Now Go Back in Time and Check How Your Home Town Looked Like Millions of Years Ago

Now Go Back in Time and Check How Your Home Town Looked Like Millions of Years Ago

Nearly fourteen billion years ago expansion started, the earth began to cool and the autotrophs began to drool… Yes, you are right, we are quoting the famous Big Bang Theory’s title track. Wouldn’t it be cool if you can check how your home town looked about 100 million years ago? Palaeontologist Ian Webster from California created an awesome tool that will let you check how your home town looked at the beginning of age!

In the last 4,543 billion years, the World has changed significantly. Think about it since you were 12 and how you have changed today. It is something else to see for yourself that over seventy million years how your hometown has changed with the tectonic plates as our world shifted and landmasses spread out or buried under the oceans.

This map, created by Ian Webster a California based palaeontologist, and it allows you to reach your hometown and pick a period of about 150 million years from now to 750 million years ago. 

Here you can see how the early continents joined together in the Pangean supercontinent around 335 million years ago until they split up around 175 million years ago by moving through various times. You can also skip over various ages, for example when the cretaceous roamed the Earth, on the other side of the globe, or when the first steps were taken on the planet by the animals.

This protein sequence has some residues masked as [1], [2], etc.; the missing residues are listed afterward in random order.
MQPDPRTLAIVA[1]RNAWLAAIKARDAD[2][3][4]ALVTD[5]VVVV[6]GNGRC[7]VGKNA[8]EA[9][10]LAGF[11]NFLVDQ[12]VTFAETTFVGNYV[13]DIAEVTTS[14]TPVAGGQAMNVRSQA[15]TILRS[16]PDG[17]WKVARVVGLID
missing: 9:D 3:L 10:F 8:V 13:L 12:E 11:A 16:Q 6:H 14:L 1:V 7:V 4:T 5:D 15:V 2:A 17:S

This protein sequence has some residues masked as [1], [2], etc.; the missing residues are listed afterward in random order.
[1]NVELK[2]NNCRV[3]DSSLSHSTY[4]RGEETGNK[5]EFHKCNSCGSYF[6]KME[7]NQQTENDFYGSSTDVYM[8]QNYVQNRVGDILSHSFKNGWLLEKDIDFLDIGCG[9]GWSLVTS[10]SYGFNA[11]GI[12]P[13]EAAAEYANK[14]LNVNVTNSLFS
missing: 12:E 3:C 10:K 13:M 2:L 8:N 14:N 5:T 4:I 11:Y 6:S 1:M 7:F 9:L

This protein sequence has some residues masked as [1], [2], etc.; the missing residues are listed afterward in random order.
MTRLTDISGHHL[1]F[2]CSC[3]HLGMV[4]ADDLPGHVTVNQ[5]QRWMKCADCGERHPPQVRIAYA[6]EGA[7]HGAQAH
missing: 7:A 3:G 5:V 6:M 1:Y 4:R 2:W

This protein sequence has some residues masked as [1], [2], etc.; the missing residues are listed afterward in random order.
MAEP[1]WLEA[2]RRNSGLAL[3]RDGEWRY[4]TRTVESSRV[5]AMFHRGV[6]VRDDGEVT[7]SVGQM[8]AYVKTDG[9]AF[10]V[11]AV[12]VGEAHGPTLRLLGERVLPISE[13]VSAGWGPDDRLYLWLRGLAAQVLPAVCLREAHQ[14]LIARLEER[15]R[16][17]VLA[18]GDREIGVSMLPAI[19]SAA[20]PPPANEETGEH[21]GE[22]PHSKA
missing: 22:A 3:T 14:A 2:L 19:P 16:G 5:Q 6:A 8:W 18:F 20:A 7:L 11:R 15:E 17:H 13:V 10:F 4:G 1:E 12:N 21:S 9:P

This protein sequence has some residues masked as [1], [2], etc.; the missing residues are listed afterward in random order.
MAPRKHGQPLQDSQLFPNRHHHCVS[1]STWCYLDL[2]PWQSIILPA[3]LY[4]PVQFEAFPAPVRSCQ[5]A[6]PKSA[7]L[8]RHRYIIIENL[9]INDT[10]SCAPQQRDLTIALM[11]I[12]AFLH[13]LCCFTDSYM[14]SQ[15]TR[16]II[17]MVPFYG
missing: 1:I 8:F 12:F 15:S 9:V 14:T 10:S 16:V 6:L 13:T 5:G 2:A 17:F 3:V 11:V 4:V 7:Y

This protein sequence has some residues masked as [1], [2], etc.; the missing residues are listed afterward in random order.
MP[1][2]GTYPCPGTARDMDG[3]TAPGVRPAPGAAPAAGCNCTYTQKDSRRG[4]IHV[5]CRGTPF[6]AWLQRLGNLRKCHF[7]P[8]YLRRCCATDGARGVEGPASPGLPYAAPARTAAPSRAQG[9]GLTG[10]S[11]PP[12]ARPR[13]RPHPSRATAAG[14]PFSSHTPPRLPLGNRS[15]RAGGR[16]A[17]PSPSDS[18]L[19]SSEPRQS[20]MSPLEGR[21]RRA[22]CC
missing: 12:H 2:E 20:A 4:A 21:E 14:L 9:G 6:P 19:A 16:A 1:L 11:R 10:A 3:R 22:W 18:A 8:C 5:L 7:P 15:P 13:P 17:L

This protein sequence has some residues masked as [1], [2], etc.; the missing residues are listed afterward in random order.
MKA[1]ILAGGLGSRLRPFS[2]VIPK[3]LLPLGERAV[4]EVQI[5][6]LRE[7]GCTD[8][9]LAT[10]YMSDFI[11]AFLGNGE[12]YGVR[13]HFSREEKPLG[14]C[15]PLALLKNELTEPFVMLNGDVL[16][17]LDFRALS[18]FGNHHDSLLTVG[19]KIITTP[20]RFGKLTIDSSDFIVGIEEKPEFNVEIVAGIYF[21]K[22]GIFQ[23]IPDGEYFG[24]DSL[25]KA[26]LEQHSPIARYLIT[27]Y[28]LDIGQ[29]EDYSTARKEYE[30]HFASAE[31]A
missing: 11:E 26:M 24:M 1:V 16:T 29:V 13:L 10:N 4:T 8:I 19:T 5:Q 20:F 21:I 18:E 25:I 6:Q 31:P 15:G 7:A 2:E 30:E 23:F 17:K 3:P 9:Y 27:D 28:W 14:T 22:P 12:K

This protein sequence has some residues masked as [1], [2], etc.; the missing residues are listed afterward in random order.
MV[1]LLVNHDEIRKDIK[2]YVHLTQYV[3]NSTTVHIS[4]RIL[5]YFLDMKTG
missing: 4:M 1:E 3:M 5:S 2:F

The map uses GPlates – a platform visualization software and map info. Here you can spend time with the charts. The map creators believed that those who use it will be fascinated and get confused, for example, Florida was once buried underwater, and that the USA was separated by a shallow sea.

As Webster told CNN “It shows that our environment is dynamic and can change,” and the history of the Earth is much mysterious than we can convince ourselves and the current arrangements of plate tectonics and continents is an accident of time. In the future, the Earth will be again a very different place than we can conclude now. 

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